Being a stay-at-home mom is not always easy. Some days it looks like this...ALL DAY LONG...
But others, it looks more like this...
That is my payment...not monetary but worth SOOOOO much more. Money can never give me the same feeling I get from a kiss, cuddle, or even a "Thank You" from one of my kids. As those Mastercard commercials say..."Priceless."

And when I can pass on all I know and learn to these future contributors to society, I feel even more like I'm doing something important. So all you stay-at-home workers out there (moms or dads), remember that what you are doing is VERY important.  Love those kids and raise them well. Our world will be a better place for it.
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Meet Jed Henry, Artist Extraordinaire

Today I want you to meet my friend, author/illustrator, Jed Henry. Jed's illustrations have enhanced a couple of books, like PICK A PUP and Huckabee's CAN'T WAIT TIL CHRISTMAS, over the past 2 years. But now his work has exploded with 2 books coming out this year alone, 2 of which he wrote as well as illustrated. Released just this month is Jed's I SPEAK DINOSAUR, a creative book about a boy who "becomes" a dinosaur and learns about friendship and behavior. My 2 year old loves the "dinosaur speak" and gribber grabbers along with it. I can't wait for his book CHEER UP MOUSE to come out early next year. (if you click on those links you'll see the most amazing picture book trailers ever that Jed created himself) Jed's list of books can be seen and purchased on his Amazon Author page HERE.

Jed and I met at a writing and illustrating conference a few years ago and quickly found out we grew up in the same neck of the woods (almost literally- Indiana has a lot of woods). But I also soon saw what an amazing artist Jed Henry was (and is). This young guy was already years beyond so many illustrators, such as myself, in the industry. I added my opinion to that of the illustrator friends he had already met and urged him not to get started right away. It didn't take long for the rest of the industry to realize what talent he had as well. Maybe the following interview will shed a little more light on Jed's "rise to the top."

You were an animation major in college, right? What made you decide to focus on children's books instead?
Yeah, I majored in animation, and fully intended to work in an LA studio. My senior year, I was winning national awards, and landed an enviable internship in LA. But for some reason, things didn't work out as planned. I couldn't find work at any of the animation studios, and recruiters seemed distant. My dream of working in the animation industry was off to a disappointing start.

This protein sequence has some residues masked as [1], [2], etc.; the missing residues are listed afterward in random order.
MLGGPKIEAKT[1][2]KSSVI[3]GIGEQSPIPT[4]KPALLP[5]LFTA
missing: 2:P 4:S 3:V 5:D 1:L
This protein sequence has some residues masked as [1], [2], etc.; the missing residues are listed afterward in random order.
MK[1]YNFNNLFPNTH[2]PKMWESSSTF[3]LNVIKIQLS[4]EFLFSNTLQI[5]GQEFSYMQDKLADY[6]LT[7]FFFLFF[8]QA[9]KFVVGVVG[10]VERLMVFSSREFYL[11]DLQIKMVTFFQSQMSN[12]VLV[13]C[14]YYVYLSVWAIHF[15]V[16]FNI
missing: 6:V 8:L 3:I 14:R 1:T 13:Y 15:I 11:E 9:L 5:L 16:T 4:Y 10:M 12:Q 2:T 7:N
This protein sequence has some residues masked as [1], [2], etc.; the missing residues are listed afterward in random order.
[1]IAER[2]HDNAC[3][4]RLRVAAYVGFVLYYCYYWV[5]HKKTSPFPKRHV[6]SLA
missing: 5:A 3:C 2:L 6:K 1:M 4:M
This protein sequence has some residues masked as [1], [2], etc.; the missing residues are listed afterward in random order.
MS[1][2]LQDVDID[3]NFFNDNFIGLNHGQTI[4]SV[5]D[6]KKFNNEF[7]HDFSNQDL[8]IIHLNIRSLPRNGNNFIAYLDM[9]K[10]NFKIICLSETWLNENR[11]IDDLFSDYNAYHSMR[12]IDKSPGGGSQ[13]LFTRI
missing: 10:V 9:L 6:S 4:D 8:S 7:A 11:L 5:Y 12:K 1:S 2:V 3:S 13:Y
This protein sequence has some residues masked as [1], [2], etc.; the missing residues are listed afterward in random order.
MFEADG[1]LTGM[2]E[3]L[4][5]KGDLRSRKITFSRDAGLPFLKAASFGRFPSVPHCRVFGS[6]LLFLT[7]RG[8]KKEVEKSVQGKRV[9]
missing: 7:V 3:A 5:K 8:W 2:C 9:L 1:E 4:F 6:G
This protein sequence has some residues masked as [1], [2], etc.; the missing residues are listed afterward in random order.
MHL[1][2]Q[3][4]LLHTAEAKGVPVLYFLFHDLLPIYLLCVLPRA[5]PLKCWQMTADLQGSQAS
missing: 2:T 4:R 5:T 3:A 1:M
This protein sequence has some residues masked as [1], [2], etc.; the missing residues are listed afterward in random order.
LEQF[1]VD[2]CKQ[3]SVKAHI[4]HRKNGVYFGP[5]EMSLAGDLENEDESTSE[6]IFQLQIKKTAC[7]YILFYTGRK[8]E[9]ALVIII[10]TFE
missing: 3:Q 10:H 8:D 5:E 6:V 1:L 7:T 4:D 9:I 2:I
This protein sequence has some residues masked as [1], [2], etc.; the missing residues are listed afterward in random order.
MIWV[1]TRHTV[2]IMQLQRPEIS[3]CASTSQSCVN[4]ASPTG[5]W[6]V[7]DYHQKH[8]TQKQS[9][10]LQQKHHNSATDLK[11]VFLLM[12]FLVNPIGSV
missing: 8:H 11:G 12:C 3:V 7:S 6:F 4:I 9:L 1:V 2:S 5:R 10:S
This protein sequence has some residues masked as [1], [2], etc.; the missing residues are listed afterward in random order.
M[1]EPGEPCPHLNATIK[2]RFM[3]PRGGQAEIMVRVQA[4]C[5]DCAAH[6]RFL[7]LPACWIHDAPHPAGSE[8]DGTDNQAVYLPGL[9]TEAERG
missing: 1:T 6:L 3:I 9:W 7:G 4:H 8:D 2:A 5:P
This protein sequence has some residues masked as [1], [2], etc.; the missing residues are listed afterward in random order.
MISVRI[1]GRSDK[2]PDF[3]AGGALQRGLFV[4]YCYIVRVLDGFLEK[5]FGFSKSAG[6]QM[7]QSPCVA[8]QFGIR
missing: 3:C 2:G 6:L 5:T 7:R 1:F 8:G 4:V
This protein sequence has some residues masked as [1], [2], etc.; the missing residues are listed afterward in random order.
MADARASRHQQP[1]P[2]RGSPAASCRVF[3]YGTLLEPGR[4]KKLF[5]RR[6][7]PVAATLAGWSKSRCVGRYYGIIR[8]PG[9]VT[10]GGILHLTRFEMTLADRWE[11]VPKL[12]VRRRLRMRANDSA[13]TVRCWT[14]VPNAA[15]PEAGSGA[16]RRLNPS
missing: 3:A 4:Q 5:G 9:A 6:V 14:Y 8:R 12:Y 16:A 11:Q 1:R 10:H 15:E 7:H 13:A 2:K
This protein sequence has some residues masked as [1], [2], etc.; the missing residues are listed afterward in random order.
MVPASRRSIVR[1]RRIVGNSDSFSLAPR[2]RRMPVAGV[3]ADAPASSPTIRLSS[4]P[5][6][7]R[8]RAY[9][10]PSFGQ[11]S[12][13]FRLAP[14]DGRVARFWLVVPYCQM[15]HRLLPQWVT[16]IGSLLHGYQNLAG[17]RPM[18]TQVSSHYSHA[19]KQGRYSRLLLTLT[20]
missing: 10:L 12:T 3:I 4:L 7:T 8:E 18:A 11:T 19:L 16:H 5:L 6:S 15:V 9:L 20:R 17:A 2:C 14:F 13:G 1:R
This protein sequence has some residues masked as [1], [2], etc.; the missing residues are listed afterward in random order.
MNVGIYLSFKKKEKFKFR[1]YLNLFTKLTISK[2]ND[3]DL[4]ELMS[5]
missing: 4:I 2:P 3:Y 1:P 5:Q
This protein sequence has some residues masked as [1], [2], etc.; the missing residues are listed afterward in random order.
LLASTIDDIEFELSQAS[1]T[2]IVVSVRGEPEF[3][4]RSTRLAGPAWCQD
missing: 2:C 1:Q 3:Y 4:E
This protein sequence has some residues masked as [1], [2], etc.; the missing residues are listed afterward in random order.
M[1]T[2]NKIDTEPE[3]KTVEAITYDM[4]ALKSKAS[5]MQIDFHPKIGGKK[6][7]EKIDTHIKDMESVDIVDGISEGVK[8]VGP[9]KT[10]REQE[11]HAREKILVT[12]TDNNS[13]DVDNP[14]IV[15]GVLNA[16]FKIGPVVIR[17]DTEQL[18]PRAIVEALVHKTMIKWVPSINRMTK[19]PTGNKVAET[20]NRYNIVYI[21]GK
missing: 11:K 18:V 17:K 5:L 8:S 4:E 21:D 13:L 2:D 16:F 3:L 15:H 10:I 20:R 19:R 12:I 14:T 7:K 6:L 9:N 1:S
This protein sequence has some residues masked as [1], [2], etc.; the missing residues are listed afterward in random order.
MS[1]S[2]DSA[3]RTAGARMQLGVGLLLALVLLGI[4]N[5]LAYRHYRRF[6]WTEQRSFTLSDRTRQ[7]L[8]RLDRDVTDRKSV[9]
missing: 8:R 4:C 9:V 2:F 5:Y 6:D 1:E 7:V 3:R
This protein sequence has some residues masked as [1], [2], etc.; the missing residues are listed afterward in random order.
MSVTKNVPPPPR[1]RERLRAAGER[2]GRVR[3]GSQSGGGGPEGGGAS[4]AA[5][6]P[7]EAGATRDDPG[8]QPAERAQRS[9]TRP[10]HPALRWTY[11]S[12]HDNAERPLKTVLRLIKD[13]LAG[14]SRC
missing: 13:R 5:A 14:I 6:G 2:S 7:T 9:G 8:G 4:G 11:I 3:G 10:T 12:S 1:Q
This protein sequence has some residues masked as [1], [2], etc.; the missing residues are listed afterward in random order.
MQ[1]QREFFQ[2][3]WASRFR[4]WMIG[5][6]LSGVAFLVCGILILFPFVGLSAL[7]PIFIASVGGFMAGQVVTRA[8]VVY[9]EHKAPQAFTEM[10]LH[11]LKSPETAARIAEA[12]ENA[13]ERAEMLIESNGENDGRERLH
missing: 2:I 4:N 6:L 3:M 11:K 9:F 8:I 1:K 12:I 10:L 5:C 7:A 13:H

Around that time, I began to investigate the publishing community here in Utah. There is a bizarre concentration of career writers and illustrators living out here. Rick Walton is one such veteran, and he kindly allowed me to audit his class three semesters in a row. Will Terry and Guy Francis are two local illustrators who also took me under their wing. Lastly, Carol Lynch Williams helped kick-start my career by introducing me to editors who visited from New York. Without the guidance of these people, I never would have found my way. I can't thank them enough.

Your latest book, the first you wrote AND illustrated, "I Speak Dinosaur" was just released. It is creative, fun and relatable. Great job! How did you "break in" to the children's book scene?
With the help of the above mentioned people, I took writing and illustration classes, and attended SCBWI and other conferences. I wrote and drew stories furiously – probably ten dummy books in just a year or two. Then a friend of mine saw my work, and introduced me to his agent. I signed on, and the rest is history.

What was your biggest "rookie" mistake as an illustrator? (or were you just awesome from the beginning?)
Oh geez! The first picture book I wrote was in rhyme. It's not a universal no-no, but rhyme is definitely harder to pull off than simple, clever prose.  I've never attempted it since. Oh, that's a lie. I tried it again one other time, and failed. Then I quit for good.

What is the best part and the hardest part about being an illustrator?
Being an illustrator is most fun when the story has energy, and the visuals require ingenuity. It's boring when a story falls flat, or doesn't inspire them enough.

Any Words of Wisdom to the world?
Buy my books. They're what's missing from your life – no joke. :)
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Children's Book Festival - Free Event

My local library hosts an amazing Children's Book Festival every year. It's a free event where people of all ages come for free books, for fun activities, to listen to amazing authors and illustrators, and to simply enjoy books. Put it on your calendars now. Saturday May 12th at the Provo City Library.

In addition, I'll be on an illustrator panel on Thursday night, May 10th at 7pm at the library along with 4 other fabulous illustrators. Don't miss out!

(the following information is from the Provo City Library's website and can also be found HERE)

CBF-2012 Web Banner Flat 2 

The Provo Children's Book Festival

featuring the author of the best-selling SKIPPYJON JONES series,


Saturday, May 12

CBF-2012 Activities 2

CBF-2012 Authors

CBF-2012 Illustrators

 CBF-2012 CBW

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Calendars- A Little Gift for You (April)

Here is April's Calendar card for you to print out. See the previous post for ideas on how to use or gift this item. Enjoy! (I almost forgot to post this like I said I would)

And remember, please do not sell or use this card for anything but personal or classroom use. Do not use on the web as part of a webpage or design. Thanks!

copyright Julie Olson 2012, reprint for personal use only, not for resale or commercial use 
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I'm a freelance illustrator working in the children's book industry. I love kids and raising my own 4 children. They are the inspiration and the passion behind all I do in art and in life. See my website at